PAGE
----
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16245 Westside Hwy SW
Vashon, WA, 98070

206-466-7398

Homestead is a place-based multi-age learning community located on 7 acres of farm and woodlands, on Vashon’s Westside. We offer a hands-on, hearts-on embodied curriculum rooted in practices that promote social intelligence and connection to the natural world. Our curriculum seeks to provide children with tools and support for living a full, balanced and creative life by giving equal value to each of the four windows of knowing: feeling, imagining, sensing and thinking. Mentors honor each child’s unique gifts and learning styles, supported by our small mentor-student ratio. Homestead children, mentors and families journey together to create a learning community rooted in compassion,  connection and gratitude.

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voices

Why Homestead Letter by Thomas Elliott

Britt Freda

15 February 2013

Dear Vashon Parents:

Perhaps you are looking around this island for a good school for your child. I want to tell you about what we’re choosing for our daughter now and why. We just enrolled in Homestead Farm and Wilderness Learning Community, which is offering a Monday through Thursday (9:30-3) program. This is a school that starts each day with gratitude.

I think about our priorities, about that word, it’s root being prior which means existing or coming before. And I think about how the psyche draws deep conclusions from repetition, from paying attention to what comes first, to what comes first every day for years. What do I want first for my child—the pledge of allegiance? I want gratitude. And then a really good story. Around a fire. When we told India Blue that Homestead is an option for next year, she said, “Sign me up!”

It’s not entirely up to the child, of course. Her Baba (that’s me) pays deadly close attention to education. I am a math teacher. I teach Algebra through Advanced Calculus at a college-prep school. I have strong feelings about the foundation I want my students to have. I was a philosophy professor before that, a certified academic llwill keep teaching until I can’t hold chalk anymore. I want my daughter to love books. To love numbers and ideas and plants and ancient cultures and oh that particular way that DNA winds round. Where do I send her to school? (Not home. This kid needs a tribe, and mentors who are not her parents.) So.

We moved to this island when India was one, and at that time Homestead was in our backyard. Our family has watched this school in action over time, attending, as it were, a years-long open house. I have grown a gigantic happiness about Dana as a teacher. The respect with which she speaks to her students is unrivaled. I aspire to be like her. She brings to her mentoring a deep-rooted and contagious understanding of community, a genuine love for the Earth, mad skill, and solid passion. I’ve watched her stay up late researching and memorizing the next day’s story, just the right song. She thinks long and deep about her curriculum and looks around for how next to grow herself more. The children in her care are put to work. They build shelters, care for animals, make art, grow vegetables, collect and wash eggs, take care of each other. They learn to pay very close attention to frogs.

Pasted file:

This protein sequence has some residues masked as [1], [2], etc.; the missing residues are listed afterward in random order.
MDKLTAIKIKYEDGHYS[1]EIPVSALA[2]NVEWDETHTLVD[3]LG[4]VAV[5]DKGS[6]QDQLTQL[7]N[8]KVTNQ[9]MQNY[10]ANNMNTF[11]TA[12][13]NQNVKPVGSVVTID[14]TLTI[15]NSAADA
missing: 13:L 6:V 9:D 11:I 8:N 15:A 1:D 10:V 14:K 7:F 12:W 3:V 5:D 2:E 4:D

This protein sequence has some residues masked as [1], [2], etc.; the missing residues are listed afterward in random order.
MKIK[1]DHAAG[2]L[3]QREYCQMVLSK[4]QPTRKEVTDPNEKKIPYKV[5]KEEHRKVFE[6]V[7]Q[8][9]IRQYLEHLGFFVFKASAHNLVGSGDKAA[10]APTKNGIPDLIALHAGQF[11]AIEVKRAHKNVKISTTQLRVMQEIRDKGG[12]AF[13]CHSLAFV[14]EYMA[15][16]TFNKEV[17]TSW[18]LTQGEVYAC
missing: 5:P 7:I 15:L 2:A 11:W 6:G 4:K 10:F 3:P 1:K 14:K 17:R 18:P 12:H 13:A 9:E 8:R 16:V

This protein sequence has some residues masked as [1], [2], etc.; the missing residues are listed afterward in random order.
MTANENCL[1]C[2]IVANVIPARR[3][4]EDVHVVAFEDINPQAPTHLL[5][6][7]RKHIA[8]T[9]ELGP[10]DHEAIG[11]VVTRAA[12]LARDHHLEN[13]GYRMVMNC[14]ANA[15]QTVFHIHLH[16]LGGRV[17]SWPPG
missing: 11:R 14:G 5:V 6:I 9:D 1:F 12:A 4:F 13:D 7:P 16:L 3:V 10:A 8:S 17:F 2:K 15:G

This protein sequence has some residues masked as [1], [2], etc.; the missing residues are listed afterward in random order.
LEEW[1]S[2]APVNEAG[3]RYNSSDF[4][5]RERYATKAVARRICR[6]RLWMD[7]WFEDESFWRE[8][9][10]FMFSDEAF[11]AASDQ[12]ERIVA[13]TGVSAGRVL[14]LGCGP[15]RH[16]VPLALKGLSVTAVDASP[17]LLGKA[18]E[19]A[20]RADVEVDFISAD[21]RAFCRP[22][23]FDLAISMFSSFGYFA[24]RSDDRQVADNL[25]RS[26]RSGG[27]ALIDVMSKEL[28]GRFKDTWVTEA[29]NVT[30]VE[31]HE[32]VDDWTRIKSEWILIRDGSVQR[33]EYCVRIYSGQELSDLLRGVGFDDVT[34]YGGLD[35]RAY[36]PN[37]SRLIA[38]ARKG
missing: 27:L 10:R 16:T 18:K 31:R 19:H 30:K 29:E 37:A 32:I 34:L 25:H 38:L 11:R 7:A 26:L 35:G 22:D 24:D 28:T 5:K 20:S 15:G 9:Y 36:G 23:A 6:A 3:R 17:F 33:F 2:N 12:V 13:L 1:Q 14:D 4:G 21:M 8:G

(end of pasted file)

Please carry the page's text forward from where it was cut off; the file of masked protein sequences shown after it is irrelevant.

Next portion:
I am so excited for my kid I want to crawl into her pocket.

We send our children to school to prepare them for the future. We don’t know what the future holds. Will they need keyboarding skills? We do know that there won’t be much of a future unless we learn to steward this planet with love. And we will likely need each other. One of the things the savviest people I know have been doing is listening closely to indigenous cultures and trying to tune back into some of the basics. Oh, yeah. Cooperation. Interdependence. Caring for the soil, for the elders and the forests. These are values that animate Homestead. At the end of the year, each child creates for herself or himself, with the help of their mentor, a rite of passage that’s appropriate to their growth at the time.

I could say many more things. I love the deeply interdisciplinary nature of the school: the way each day's lessons are in the context of a story, the way reading and writing are learned through the creation of a beautiful book. The way art and building and care for the land are the way the children learn about history and science and shelter. The tracking and celebrating the seasons, the celebrations and the way the children learn to tell each other stories and to listen with care to each other, and to birdcalls. The genuinely global nature of the curriculum. The way the community there responds to what’s real and pays attention to the lessons available in the moment. When Starlight (the chick they’d raised) died, they made a giant mosaic (out of recycled materials, of course), and they circled to talk about death, honoring each person’s ideas about what it means.

I will stop talking. We’ve chosen this school because, as Yeats puts it, Education is not the filling of a pail, but the lighting of a fire. I hope to gather a solid tribe around my kid. Check it out. Dana’s email is zeek@riseup.net.

Love,

Thomas Elliott

exponential.rain@gmail.com